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Law and Criminal Justice

U.S. Supreme Court To Argue If INPRS Can Sue Over Alleged Securities Fraud

Rob Crawley

The Indiana Public Retirement System is set to go before the U.S. Supreme Court next month, where justices will decide if it can sue a publicly-traded company for alleged securities fraud.

In June of 2011, Science Applications International Corporation – or SAIC – issued a statement to the market detailing how it was under a criminal investigation for a group of employees’ kickback scheme in New York City.

The Indiana public pension fund had bought stock in the company shortly beforehand, and claims that information should’ve been made public much earlier.

SAIC argues that the pension fund does not have the right to sue them. That’s what the Supreme Court will decide.

“Now, you might say, well that’s odd,” says Frank Sullivan, a former Indiana Supreme Court justice who now teaches law at IUPUI’s McKinney School. “If what they did here violated the securities laws, who would have a lawsuit? And the answer to that is: the government.”

He says the debate over whether a private party can sue for a securities crime has been argued for decades.

Sullivan says in this case, the Securities and Exchange Commission has sided with the public pension fund in a written statement filed with the court.

“The justices will look at all of these amicus briefs,” Sullivan says. “But I think they’ll look at the one submitted by the United States government particularly closely.”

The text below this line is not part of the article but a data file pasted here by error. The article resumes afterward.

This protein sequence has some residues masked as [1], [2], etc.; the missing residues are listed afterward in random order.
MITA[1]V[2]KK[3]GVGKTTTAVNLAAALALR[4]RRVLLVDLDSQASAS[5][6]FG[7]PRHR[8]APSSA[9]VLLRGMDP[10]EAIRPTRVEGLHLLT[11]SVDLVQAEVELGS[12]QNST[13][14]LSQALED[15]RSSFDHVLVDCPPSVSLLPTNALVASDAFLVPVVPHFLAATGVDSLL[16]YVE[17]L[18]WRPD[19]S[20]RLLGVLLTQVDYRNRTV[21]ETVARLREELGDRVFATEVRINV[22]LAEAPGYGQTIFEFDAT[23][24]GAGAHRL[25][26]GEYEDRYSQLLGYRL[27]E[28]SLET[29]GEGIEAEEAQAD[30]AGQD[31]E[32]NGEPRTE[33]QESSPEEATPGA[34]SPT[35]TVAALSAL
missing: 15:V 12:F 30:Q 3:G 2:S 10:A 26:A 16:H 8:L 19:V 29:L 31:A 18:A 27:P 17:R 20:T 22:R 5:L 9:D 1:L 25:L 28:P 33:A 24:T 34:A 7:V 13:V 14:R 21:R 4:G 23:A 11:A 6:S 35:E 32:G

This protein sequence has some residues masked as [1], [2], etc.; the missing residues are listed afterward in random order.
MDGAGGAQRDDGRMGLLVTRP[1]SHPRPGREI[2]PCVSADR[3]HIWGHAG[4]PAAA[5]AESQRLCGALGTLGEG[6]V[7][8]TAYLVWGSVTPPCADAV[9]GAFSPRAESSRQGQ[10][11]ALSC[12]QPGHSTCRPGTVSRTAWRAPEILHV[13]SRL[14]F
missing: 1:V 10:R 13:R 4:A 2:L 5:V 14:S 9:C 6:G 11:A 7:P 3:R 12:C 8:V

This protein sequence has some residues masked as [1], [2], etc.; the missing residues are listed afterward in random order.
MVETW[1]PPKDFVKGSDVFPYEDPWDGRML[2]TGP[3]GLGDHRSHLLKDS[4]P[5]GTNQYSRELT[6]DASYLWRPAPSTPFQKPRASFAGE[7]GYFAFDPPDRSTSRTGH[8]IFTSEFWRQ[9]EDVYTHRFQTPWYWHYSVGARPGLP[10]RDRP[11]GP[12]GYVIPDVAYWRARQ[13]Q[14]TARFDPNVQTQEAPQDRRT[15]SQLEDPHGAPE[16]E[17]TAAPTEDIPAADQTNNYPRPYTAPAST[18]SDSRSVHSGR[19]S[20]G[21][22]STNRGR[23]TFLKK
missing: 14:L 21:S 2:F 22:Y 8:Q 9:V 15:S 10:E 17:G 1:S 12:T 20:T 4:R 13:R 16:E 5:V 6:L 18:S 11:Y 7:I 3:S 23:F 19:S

Sullivan says the SEC realizes it doesn’t have the resources to enforce every violation on its own, and has historically supported private rights of action.

“If you had your choice, you’d sure like to have the number one agency in government, responsible for enforcing the securities laws, to be on your side in a securities fraud case,” he says.

SAIC changed its name to Leidos, Inc. since the 2011 incident in question. Company leaders maintain their disclosure that the company was under investigation was timely within the law, and the INPRS doesn't have the right to bring a lawsuit even if it wasn't.

Sullivan says it’s a skirmish in a decades-long war. Some laws date back sixty years, and more than twenty years ago, Congress passed the Private Securities Litigation Reform Act to limit private rights of action in securities fraud cases.

The U.S. Supreme Court is set to hear the case November 6.

If the Indiana public pension fund prevails, a settlement would be reached or a lower court would decide if a crime had been committed.